Newsletter

Stay up to date with the latest from MAKERS delivered straight to your inbox. Sign up for new stories from trailblazing women, a big dose of inspiration, and exclusive MAKERS content.

Newsletter Confirmation

Thank you for joining! Please check your inbox for our special welcome letter
with exclusive updates from MAKERS.

MAKERS Moment

"Bad Hair Day"

"Bad Hair Day"

More From Madeleine

In this video

Albright points out the benefits and downfalls of being a female Secretary of State when it comes to personal grooming.

Madeleine 's Biography

Biggest Influence Never Met: Harry Truman
Three Adjectives to Describe Herself: Grateful, optimistic, and hard working
First Paying Job: In her high school years she sold bras.
Most Meaningful Advice Received: "From my mother, ‘Be generous.’ I really do think it's a very important thing."

The Washington Post recently asked Madeleine Albright about her place in history. “I have to laugh,” said America’s first female Secretary of State. She remembered her young granddaughter wondering “‘so what’s the big deal about Grandma Maddie having been Secretary of State? Only girls are Secretaries of State.’”
Born in prewar Prague, Albright’s earliest years were defined by her family’s political flight—first from Hitler and, after 1948, from Czechoslovakia’s Communist government. Albright was a Wellesley alumna, a naturalized citizen, and had worked as a journalist by the time she became a mother for the first time in 1960. She spent the next 30 years simultaneously raising three daughters, obtaining graduate degrees and ascending to distinguished positions in the academic, political and foreign policy establishments. She served as Ambassador to the UN for President Clinton’s first term and was appointed Secretary of State at the start of his second term, thereby becoming the highest-ranking woman in the history of the U.S. government.  She played a powerful role in shaping the Clinton administration’s intervention in Bosnia-Herzegovina while grappling with the other dizzying world events and crises of her tenure.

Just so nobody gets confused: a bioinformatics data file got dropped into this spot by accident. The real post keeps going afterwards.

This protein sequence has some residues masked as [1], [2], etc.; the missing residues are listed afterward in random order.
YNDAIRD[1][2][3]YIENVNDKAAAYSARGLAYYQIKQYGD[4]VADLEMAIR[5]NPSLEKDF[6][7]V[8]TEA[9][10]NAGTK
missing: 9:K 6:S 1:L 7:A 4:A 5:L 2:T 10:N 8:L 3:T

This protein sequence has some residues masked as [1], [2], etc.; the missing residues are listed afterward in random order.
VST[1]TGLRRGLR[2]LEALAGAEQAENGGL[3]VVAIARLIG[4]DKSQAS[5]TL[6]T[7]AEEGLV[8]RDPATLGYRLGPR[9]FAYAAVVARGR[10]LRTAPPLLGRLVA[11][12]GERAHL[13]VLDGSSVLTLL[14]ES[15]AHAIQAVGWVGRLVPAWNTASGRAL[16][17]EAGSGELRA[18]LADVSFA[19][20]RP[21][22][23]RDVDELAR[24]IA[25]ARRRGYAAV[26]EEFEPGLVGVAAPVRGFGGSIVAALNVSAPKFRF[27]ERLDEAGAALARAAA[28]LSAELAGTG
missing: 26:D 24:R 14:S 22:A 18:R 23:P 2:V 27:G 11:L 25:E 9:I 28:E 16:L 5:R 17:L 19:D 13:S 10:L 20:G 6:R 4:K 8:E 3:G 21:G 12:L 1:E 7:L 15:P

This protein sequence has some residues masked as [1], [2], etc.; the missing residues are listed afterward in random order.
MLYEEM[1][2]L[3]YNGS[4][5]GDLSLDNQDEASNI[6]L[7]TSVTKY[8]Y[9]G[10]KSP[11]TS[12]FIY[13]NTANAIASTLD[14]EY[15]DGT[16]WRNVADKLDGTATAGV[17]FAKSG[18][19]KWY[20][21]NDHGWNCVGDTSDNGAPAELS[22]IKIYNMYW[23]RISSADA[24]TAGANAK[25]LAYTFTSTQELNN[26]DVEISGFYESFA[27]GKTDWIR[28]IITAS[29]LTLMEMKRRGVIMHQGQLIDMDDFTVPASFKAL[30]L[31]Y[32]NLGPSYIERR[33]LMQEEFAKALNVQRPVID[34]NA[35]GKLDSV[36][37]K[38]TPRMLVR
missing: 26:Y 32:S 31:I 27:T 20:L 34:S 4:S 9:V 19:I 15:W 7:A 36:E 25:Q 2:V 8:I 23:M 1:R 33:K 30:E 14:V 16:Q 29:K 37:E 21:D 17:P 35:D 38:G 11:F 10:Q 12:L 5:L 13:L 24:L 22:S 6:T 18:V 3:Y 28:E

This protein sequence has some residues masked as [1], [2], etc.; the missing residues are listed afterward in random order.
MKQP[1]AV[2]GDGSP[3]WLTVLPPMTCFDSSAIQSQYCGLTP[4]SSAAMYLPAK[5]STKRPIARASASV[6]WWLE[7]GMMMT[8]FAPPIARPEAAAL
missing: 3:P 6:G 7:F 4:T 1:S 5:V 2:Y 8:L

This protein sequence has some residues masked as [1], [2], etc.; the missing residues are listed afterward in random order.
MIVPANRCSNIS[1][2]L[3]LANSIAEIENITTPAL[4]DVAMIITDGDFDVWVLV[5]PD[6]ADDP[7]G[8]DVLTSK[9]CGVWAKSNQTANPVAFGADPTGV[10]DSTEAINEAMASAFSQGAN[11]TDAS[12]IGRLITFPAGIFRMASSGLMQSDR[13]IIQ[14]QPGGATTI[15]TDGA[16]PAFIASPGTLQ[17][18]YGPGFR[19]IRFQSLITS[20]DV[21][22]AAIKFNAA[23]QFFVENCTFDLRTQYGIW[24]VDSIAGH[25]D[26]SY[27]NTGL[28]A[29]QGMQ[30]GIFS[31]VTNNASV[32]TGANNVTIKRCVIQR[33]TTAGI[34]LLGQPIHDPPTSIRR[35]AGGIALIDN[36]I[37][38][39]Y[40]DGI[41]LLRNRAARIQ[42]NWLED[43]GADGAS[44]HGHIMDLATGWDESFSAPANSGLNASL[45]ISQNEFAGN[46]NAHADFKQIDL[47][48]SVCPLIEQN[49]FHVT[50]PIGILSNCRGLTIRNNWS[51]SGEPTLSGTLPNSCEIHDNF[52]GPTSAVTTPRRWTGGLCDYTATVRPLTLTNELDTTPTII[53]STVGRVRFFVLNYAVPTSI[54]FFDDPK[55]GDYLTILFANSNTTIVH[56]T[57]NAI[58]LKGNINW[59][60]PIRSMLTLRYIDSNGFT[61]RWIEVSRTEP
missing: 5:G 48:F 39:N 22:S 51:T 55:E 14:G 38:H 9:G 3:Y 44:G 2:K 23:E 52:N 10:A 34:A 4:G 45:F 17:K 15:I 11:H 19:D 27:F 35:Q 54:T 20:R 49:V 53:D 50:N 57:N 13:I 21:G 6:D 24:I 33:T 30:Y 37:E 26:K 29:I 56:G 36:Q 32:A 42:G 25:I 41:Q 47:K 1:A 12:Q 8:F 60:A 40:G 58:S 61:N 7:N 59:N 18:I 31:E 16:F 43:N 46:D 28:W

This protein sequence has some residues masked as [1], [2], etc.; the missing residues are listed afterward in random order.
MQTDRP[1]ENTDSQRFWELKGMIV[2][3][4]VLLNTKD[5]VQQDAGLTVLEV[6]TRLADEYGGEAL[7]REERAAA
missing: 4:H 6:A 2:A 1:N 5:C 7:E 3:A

Since leaving government, she’s continued to advise presidents and her (yes, mostly female) successors, has sat on an array of corporate and philanthropic boards, and has launched her own commercial ventures. Meanwhile, she remains a proud immigrant, intellectual, and woman. Her famous brooches, which had been “part of my personal diplomatic arsenal” (as Secretary, she wore a snake during a during a meeting with Saddam Hussein), became the basis of 2009’s Read My Pins: Stories From A Diplomat’s Jewel Box.

 

Related Videos

Susan Brownmiller
Susan Brownmiller
Author, "Against Our Will"

Susan Brownmiller is an author and feminist activist, best known for her groundbreaking book Against Her Will: Men, Women, and Rape, which helped modernize attitudes towards the ra...

Connie Chung
Connie Chung
Television Journalist

Connie Chung became the first Asian and the second woman to co-anchor one of America's major network news programs when she co-hosted the "CBS Evening News" with Dan ...

Michelle Rhee
Michelle Rhee
Education Reformer

The daughter of South Korean émigrés, and herself educated for a year in her parents’ homeland, Michelle Rhee graduated from Cornell before landing in the princ...

Val Demings
Val Demings
First Female Chief of Police, Orlando, FL

Val Demings’ parents—her mother a maid and her father a janitor—never graduated from high school, but they instilled in their daughter the message that Demings co...